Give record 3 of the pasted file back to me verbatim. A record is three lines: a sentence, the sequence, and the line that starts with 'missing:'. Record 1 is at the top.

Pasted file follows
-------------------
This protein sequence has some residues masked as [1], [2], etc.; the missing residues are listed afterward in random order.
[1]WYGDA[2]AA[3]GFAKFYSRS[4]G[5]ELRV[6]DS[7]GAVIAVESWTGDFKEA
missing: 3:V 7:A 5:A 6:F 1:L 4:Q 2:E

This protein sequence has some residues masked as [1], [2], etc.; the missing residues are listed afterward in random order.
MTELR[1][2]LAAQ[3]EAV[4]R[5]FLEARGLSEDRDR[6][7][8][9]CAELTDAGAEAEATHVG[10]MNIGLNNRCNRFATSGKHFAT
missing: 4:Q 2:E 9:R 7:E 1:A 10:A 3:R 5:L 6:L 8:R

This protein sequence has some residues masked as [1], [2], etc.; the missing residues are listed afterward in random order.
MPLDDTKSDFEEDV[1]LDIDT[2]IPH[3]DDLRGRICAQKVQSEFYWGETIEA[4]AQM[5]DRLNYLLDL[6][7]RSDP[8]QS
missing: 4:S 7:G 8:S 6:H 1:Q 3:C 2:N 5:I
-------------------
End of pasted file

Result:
This protein sequence has some residues masked as [1], [2], etc.; the missing residues are listed afterward in random order.
MPLDDTKSDFEEDV[1]LDIDT[2]IPH[3]DDLRGRICAQKVQSEFYWGETIEA[4]AQM[5]DRLNYLLDL[6][7]RSDP[8]QS
missing: 4:S 7:G 8:S 6:H 1:Q 3:C 2:N 5:I